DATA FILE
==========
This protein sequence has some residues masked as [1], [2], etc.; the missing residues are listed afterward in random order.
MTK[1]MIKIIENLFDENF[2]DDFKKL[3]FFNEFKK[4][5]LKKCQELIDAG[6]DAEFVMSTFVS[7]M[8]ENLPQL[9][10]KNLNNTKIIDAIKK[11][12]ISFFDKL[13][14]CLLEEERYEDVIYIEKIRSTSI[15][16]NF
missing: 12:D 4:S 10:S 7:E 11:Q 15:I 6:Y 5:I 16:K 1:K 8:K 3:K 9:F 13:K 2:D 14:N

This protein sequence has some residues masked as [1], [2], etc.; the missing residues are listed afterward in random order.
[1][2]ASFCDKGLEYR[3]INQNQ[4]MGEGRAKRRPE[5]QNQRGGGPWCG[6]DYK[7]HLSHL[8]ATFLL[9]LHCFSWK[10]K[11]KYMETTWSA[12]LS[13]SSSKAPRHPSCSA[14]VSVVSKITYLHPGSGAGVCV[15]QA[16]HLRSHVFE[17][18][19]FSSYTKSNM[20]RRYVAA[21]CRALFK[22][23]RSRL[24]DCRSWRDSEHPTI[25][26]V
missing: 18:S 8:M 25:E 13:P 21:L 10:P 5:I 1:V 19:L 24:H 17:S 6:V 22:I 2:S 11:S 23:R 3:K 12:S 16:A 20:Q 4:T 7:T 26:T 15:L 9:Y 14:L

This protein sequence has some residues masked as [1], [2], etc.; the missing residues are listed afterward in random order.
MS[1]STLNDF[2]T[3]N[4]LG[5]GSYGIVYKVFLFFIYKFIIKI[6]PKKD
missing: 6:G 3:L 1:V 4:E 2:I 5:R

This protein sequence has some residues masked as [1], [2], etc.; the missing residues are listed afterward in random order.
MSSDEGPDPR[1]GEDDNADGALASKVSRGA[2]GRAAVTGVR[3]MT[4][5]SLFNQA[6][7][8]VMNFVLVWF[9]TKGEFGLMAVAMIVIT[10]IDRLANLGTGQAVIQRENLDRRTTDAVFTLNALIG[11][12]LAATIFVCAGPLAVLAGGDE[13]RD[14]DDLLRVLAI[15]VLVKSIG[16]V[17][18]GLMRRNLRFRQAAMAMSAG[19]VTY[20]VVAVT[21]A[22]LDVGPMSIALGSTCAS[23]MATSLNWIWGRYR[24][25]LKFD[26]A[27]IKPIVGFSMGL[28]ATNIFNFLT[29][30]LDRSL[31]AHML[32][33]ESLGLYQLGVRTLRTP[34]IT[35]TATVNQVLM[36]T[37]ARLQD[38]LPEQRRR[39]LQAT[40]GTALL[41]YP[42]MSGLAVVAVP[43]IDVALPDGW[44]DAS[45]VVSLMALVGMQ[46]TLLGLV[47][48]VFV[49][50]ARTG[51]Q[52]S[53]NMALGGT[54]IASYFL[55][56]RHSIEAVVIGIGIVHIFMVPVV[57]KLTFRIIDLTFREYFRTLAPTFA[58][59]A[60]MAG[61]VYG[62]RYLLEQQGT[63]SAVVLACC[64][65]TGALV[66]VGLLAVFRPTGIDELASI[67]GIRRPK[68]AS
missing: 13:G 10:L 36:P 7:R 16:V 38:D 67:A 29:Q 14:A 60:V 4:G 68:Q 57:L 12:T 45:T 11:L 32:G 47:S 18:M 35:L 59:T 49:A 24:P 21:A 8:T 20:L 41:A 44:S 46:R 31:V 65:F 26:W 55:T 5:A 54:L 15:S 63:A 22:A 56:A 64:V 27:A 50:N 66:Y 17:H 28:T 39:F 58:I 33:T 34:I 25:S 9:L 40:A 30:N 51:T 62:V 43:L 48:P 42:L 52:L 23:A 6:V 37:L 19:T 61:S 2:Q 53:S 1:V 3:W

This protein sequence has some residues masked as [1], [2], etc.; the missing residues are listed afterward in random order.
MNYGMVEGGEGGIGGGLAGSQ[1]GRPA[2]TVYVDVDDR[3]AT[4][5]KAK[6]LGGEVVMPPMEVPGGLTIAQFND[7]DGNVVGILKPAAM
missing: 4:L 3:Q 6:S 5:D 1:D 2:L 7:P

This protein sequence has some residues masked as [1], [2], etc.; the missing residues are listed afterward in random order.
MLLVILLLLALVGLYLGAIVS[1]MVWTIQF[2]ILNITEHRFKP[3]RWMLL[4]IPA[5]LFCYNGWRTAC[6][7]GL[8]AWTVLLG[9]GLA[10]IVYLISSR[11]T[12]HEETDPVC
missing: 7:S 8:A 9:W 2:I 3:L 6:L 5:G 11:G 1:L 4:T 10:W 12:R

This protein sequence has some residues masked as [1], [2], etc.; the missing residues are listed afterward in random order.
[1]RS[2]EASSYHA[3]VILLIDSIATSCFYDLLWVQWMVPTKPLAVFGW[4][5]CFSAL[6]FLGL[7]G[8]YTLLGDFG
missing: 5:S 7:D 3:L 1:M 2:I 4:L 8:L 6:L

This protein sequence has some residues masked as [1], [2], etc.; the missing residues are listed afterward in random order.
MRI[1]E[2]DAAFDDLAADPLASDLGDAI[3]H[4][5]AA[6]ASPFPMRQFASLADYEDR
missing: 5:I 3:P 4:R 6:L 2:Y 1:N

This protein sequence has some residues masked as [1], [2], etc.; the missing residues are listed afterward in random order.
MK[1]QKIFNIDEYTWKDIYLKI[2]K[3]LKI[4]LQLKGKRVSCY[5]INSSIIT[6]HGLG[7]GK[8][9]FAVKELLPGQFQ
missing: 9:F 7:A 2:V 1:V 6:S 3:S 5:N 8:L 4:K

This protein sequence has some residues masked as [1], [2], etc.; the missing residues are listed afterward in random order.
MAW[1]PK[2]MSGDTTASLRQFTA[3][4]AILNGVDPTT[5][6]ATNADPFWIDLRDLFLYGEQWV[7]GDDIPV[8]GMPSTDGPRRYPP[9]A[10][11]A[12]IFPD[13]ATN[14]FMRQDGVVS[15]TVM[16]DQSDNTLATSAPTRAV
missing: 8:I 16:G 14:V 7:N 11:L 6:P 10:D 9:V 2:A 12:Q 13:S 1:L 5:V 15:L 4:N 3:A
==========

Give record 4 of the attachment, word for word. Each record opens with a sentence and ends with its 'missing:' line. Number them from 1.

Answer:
This protein sequence has some residues masked as [1], [2], etc.; the missing residues are listed afterward in random order.
MSSDEGPDPR[1]GEDDNADGALASKVSRGA[2]GRAAVTGVR[3]MT[4][5]SLFNQA[6][7][8]VMNFVLVWF[9]TKGEFGLMAVAMIVIT[10]IDRLANLGTGQAVIQRENLDRRTTDAVFTLNALIG[11][12]LAATIFVCAGPLAVLAGGDE[13]RD[14]DDLLRVLAI[15]VLVKSIG[16]V[17][18]GLMRRNLRFRQAAMAMSAG[19]VTY[20]VVAVT[21]A[22]LDVGPMSIALGSTCAS[23]MATSLNWIWGRYR[24][25]LKFD[26]A[27]IKPIVGFSMGL[28]ATNIFNFLT[29][30]LDRSL[31]AHML[32][33]ESLGLYQLGVRTLRTP[34]IT[35]TATVNQVLM[36]T[37]ARLQD[38]LPEQRRR[39]LQAT[40]GTALL[41]YP[42]MSGLAVVAVP[43]IDVALPDGW[44]DAS[45]VVSLMALVGMQ[46]TLLGLV[47][48]VFV[49][50]ARTG[51]Q[52]S[53]NMALGGT[54]IASYFL[55][56]RHSIEAVVIGIGIVHIFMVPVV[57]KLTFRIIDLTFREYFRTLAPTFA[58][59]A[60]MAG[61]VYG[62]RYLLEQQGT[63]SAVVLACC[64][65]TGALV[66]VGLLAVFRPTGIDELASI[67]GIRRPK[68]AS
missing: 13:G 10:L 36:P 7:R 16:V 38:D 67:A 29:Q 14:A 60:V 4:G 68:Q 57:L 12:T 45:T 11:L 32:G 47:S 18:M 35:L 59:T 49:A 24:P 21:A 8:T 20:L 41:A 44:S 46:R 31:V 65:F 26:W 55:T 5:A 54:L 15:S 63:A 22:A 56:A 64:V 27:A 50:N 66:Y 17:H 28:T 39:F 58:I 33:T 34:I 25:S 9:L 40:A 30:N 51:T 62:V 43:L 48:P 42:L 52:L 23:A 6:V 37:L 19:T 61:S 2:Q 53:S 1:V 3:W